starr-100302-3129-Peperomia by Forest and Kim Starr / CC BY 2.0
4. Peperomia Caperata
This bold peperomia variety has deeply corrugated, highly textured leaves with an overflowing, full growth habit. It’s an older variety that is seeing a surge of popularity, and there are several pretty hybrids with red tones and variations. Some cultivars even offer odd rat-tail flowers for visual interest. This is a sculptural plant with a high-end, detailed look. It stays very compact and the care isn’t complicated. It thrives with semi-succulent care, and it appreciates humidity but can adapt to lower levels.
This peperomia variety is nice for low light conditions, and it does very well on a bookshelf or desk. It’s one of the most common varieties with dozens of cultivars. The Emerald Rope and Suzanne are popular, as is Moonlight, Napoli Nights, and Pink Lady. Abricos, Rosso, and Luna Red are all in-demand too.
Peperomia Caperata ‘Red Russo’ by MantellaMan / CC BY-NC-ND 2.0
5. Peperomia Clusiifolia
This tri-color, compact peperomia variety shares the same form Obtusfolia has, but it comes with elongated and wavy leaves. You can choose from a few variegation patterns, and many plants come with a rosy blush and white leaf edging, and this is where the common name of the Red Edge Peperomia comes from. This is a very good plant for beginners and it does great with typical succulent care. The foliage will gain more color if you put it in bright but indirect lighting.
Some people dislike this peperomia variety’s messy growth habit and the muddy tinting, but others love the pastel colors and the odd leaves. This is a nice option to get to add variety to your houseplant collection, and it’s very easy to find in local nurseries. You can find it sold under Tricolor, Jelly, and Ginny Peperomia.
Peperomia Clusiifolia variegata by Leonora (Ellie) Enking / CC BY-SA 2.0
6. Peperomia Dolabriformis
This small peperomia variety is native to the Peruvian Andes, and it grows epiphytically in trees and rocky fissures. The plant offers folded, stubby, canoe-like leaves that look like the Happy Bean and Ruby Glow varieties. It produces a semi-woody stem as it ages, and it doesn’t like areas with intense, bright light. In order to restrict sunlight, the leaves form with opaque lips with a very narrow translucent gap to let light in. It adapts well to dry conditions, so treat it like a succulent in terms of moisture.
This is a very sturdy peperomia variety that many people can overlook in favor of the more in-demand cultivars. However, it’s still a distinctive species that has subtle variation, and the eye-catching Maxi cultivar has more closed and thinner lips.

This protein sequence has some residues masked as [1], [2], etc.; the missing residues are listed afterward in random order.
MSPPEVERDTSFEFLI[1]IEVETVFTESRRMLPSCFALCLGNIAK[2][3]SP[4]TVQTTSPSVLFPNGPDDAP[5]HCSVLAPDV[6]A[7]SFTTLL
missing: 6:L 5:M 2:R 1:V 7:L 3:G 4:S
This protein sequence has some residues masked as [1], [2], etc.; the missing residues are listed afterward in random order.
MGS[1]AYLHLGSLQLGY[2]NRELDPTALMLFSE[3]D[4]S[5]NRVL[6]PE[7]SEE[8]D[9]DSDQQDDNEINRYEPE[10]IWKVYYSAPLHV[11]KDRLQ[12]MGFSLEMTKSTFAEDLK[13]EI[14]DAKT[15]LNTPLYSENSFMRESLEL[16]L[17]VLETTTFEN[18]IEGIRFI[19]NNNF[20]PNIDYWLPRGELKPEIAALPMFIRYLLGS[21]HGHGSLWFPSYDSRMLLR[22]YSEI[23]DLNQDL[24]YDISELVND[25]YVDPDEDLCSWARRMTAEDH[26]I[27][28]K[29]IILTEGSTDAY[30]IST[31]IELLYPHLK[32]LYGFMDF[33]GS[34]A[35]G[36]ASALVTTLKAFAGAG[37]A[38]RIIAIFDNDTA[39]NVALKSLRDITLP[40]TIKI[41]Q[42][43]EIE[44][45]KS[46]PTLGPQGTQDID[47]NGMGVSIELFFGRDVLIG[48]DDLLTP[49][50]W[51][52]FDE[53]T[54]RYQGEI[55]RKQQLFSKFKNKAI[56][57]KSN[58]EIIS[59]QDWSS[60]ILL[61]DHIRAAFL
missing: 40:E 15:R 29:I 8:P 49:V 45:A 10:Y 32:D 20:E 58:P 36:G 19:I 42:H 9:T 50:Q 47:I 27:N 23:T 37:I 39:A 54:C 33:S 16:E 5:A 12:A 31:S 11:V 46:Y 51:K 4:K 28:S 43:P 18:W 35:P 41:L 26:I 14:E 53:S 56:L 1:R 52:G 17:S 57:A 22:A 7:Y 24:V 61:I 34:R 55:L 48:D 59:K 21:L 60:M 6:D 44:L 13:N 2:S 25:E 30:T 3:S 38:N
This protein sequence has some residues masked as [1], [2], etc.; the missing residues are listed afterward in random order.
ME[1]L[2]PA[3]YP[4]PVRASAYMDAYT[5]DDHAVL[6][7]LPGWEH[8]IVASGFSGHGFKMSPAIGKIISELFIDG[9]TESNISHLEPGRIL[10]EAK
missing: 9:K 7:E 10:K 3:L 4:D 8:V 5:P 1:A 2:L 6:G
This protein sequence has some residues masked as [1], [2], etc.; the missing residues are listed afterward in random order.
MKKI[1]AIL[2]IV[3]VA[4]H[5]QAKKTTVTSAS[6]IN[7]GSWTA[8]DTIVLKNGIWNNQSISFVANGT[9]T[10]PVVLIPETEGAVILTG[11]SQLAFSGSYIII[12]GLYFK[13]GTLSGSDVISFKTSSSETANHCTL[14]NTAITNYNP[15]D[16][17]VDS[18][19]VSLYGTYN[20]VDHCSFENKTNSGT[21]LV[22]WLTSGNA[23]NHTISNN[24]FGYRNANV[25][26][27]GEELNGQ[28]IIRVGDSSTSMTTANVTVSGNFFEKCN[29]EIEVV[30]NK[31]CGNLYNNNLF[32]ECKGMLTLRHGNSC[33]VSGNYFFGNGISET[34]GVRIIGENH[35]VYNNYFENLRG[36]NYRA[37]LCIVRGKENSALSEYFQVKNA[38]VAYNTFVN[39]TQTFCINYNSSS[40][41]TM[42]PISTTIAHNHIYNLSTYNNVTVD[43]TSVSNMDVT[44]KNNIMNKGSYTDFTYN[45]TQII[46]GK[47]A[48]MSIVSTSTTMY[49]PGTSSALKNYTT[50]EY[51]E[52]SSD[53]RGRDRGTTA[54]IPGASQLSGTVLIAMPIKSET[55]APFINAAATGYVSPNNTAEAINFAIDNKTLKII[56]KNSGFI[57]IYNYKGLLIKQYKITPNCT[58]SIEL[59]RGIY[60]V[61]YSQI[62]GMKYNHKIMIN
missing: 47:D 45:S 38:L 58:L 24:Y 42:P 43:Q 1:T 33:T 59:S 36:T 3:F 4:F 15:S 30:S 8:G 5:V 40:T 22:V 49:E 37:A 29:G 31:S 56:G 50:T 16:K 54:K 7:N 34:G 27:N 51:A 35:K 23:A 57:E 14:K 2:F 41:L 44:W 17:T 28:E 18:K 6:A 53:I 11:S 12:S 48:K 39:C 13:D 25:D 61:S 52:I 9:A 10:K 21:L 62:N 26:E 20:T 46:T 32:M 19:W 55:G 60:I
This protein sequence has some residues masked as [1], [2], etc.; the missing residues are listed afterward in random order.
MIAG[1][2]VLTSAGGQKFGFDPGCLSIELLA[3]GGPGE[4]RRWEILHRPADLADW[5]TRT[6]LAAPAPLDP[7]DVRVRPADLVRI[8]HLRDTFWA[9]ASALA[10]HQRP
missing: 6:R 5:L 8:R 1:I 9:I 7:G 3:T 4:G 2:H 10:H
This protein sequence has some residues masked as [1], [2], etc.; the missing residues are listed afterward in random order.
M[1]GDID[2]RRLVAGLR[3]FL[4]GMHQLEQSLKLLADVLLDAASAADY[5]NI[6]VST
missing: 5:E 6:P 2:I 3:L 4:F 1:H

Peperomia Dolabriformis by Scott Zona / CC BY-NC 2.0
7. Peperomia Elongata
This energetic, feature-rich peperomia variety offers ribbon-like, wavy foliage that will get larger than most desktop Peperomia varieties. The foliage is very smooth and shiny on top and slightly furry underneath. Each leaf will come with a center midrib that is white, and the lesser side veins add interest before they fade by the leaf tip. The stems on this plant are also fuzzy, and they have a pretty red mottling.
The spiky inflorescences have a bold maroon coloring and are very prominent. This succulent-like peperomia won’t be able to tolerate a lot of water well, and it likes indirect but bright light. In dimmer conditions, it can die quickly. It adjusts to different humidity levels well. This plant can be very difficult to find, and it’s even harder to identify correctly when you look at similar cultivars. Throughout South America, this is an endemic plant that has subforms that aren’t classified yet, so buy from a reputable vendor.
starr-100302-3130-Peperomia_te by Forest and Kim Starr / CC BY 2.0
8. Peperomia Ferreyrae
This unique and friendly ‘Happy Bean’ peperomia variety will give you fun clusters of bean-shaped, green foliage. It doesn’t require humidity and it stays compact, and this makes it great to sit on your table or desk. This plant is also on the succulent side of the peperomia family, so allow it to dry out between waterings and give it good lighting. It’s an average grower that won’t mind being in a smaller pot, but the soil should be very porous and never allowed to become soaked. This is a widely available cultivar, and it’s a nice way to introduce diversity into your collection.
190615 170 Corona del Mar, Sherman Gardens by Cultivar413 / CC BY 2.0
9. Peperomia Graveolens
Also known as Ruby Glow due to the red-hued, vibrant undersides of the foliage, this popular and distinct cultivar comes with canoe-shaped, fat leaves with an upright growth habit. It’s very easy to maintain, but it does like higher light than most other peperomia varieties on the list. Also, this cultivar has big issues with root rot. It’s usually mass-produced and comes in smaller pots, and it’s a fast grower. In the wild, this is a rarea peperomia variety, but using older cuttings to create new plants made it more easily available. The rat-tail flowers do give off a very earthy scent that some people don’t like in smaller rooms.
starr-120215-2328-Peperomia_leaves_with_red_undersides by Forest and Kim Starr / CC BY 2.0
10. Peperomia ‘Hope’